The following is a poem I first encountered some 15 years ago, a photocopy of a newspaper clipping taped to the wall of a library. Over the years it has popped into mind from time to time but I have never been able to find it – until now, in the age of digital scanning and text recognition.
The author is Richard Wightman who evidently wrote several times for Success Magazine in the early 1900’s (you can find more of his writings via the Library of Congress). Wightman was an interesting fellow. In 1913 he was married to Patricia Margaret Street by a Unitarian pastor, Rev. Loren MacDonald. Wightman was a Christian, though both his writings and his choice of a Unitarian pastor show him to be somewhat progressive, especially for his time. He was also attracted to the profound more than the frivolous. For instance, Richard and Patricia were married at the grave site of Ralph Waldo Emerson, their ceremony held in Sleepy Hollow cemetery as a show of their mutual appreciation for the poet.
Below is one of Wightman’s writings, the poem I first saw 15 years ago. I found a copy in the April 9, 1910 edition of The Deseret News, a Utah newspaper. It was originally printed in Success Magazine.
To lift, athirst, the brimming Glass of life and drain it, dregs and all, with smack of smiling lip and slap of knee;
To bend above the Stream of Trade and wrest from it my gold, clean-handed, zestfully, as one who takes equivalents – not more – for what he gives;
To hear, attent, the silent cry of those who lack, dividing food and faggots and the couraged word;
To look well to my sowing, knowing sure that each small seed, by law Immutable, begets its kind – and multiplied at that;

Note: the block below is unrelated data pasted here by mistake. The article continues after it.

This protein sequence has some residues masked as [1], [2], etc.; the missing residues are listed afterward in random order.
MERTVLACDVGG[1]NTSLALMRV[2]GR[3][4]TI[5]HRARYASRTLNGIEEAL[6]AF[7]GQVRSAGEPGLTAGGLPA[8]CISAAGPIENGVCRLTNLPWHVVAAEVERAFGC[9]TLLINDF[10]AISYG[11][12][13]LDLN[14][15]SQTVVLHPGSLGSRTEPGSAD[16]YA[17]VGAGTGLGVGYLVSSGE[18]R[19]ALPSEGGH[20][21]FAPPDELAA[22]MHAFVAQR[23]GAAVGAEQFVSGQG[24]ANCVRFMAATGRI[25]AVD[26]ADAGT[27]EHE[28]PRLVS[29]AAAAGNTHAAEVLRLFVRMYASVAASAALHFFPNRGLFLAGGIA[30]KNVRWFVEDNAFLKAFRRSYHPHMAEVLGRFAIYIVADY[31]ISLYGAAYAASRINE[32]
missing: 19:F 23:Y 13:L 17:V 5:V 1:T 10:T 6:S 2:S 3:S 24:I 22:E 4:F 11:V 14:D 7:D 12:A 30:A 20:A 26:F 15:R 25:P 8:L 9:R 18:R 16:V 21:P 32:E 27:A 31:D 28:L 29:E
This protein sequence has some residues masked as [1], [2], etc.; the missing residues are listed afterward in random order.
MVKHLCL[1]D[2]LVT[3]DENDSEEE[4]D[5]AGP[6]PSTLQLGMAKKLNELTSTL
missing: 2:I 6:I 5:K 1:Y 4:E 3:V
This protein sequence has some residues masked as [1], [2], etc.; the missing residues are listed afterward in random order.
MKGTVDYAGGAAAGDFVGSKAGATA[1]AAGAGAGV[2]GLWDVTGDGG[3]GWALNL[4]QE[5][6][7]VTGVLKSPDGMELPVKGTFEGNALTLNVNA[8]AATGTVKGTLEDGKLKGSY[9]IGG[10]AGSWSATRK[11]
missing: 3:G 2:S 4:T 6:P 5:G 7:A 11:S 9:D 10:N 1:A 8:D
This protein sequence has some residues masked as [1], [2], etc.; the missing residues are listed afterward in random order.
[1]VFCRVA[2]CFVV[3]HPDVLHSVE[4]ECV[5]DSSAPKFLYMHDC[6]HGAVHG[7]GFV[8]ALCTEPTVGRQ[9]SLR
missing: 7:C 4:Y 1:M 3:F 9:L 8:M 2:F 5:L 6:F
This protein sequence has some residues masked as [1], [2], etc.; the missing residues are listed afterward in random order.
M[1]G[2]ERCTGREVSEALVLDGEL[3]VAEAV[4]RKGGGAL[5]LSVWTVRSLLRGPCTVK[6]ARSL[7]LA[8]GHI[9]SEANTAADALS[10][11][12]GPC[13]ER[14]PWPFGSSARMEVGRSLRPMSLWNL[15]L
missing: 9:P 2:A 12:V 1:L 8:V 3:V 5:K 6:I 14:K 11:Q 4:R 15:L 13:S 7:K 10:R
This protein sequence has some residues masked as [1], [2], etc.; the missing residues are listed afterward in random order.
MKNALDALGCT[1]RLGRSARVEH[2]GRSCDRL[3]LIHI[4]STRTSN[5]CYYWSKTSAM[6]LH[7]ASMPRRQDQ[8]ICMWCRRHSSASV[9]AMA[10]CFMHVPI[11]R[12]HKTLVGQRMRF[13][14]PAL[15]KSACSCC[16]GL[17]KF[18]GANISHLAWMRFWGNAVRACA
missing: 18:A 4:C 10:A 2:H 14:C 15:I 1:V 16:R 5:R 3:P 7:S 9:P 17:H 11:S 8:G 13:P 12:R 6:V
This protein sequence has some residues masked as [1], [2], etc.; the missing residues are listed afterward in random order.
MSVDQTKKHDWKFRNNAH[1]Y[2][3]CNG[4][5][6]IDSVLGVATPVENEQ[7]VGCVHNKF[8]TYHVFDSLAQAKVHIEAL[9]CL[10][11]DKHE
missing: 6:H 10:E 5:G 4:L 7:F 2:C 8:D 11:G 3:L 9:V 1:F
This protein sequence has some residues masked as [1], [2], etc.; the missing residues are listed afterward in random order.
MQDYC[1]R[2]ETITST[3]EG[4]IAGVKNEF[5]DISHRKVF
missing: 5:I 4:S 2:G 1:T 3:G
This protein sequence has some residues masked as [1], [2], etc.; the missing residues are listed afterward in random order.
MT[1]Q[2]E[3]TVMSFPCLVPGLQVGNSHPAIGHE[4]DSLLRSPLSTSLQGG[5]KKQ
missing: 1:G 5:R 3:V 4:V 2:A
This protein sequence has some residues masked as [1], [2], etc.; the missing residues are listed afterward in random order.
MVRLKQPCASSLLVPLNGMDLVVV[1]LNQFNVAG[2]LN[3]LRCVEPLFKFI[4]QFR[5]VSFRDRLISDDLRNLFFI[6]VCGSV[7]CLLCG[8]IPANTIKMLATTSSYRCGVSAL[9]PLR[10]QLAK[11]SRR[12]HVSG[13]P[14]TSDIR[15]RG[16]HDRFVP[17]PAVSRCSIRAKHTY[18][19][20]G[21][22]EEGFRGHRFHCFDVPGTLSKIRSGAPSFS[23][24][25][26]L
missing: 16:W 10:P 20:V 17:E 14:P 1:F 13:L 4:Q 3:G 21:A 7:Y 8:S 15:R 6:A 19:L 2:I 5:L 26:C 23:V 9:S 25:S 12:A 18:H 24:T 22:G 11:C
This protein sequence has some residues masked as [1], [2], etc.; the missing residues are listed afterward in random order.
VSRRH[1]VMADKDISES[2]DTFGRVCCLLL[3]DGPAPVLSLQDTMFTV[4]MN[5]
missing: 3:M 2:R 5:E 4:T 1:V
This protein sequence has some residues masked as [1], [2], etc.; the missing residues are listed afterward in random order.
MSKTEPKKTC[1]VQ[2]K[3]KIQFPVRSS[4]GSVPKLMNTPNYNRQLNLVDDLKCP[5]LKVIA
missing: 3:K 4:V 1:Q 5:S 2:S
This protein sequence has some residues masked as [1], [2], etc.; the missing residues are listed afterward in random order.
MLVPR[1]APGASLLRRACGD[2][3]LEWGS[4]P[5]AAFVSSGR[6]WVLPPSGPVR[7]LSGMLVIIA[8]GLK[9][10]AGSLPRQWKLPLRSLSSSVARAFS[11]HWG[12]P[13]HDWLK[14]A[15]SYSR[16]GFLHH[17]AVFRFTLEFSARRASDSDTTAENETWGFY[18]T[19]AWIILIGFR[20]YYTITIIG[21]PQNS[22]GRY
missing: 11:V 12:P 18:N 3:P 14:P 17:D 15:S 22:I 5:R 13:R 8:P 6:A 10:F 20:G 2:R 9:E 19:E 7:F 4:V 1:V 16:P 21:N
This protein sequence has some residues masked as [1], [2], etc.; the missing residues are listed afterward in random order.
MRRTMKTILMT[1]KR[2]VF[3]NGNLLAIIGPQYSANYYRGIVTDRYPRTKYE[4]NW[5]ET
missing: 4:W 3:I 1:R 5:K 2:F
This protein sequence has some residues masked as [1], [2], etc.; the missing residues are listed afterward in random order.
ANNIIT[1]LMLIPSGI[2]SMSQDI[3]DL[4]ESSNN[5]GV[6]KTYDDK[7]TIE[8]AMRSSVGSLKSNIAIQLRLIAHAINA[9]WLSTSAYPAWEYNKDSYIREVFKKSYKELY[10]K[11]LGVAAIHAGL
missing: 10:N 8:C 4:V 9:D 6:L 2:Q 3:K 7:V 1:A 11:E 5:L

To shrine my Woman high and touch her flesh with prayer as well as passion;
To find within the eyes of children that fine light which guides the man to simpler ways again and nestles him within the arms of this old earth’s vast motherhood;
To search for peace within the lily-bell or ‘neath the verdant moss by forest ways, and, searching, find a fuller mere than e’er was dreamed or guessed;
To hail my friend with frankness-palm to palm and eye to eye, with merge of heart and hope until we twain are one and gianted for battle.
To think things out in my own way and blast a doctrine, when it bars my path, with reverent ruthlessness.
To take my God wherever I may find him – in the meetinghouse or in the meadow, or where the liners cleave the crests and fling their foam afar
To know that Jesus lived for me to show me how to live, and died for me to show me how to die, should they assail my truth as they did his;
To hold that love is lawful, all of it, or else it be not love, but something less;
That, sirs, seems good to me and right and fair, and by the grace of each day’s sun, and verve of starry nights, I face my years with glee as one who dies not, but lives always.
By Richard Wightman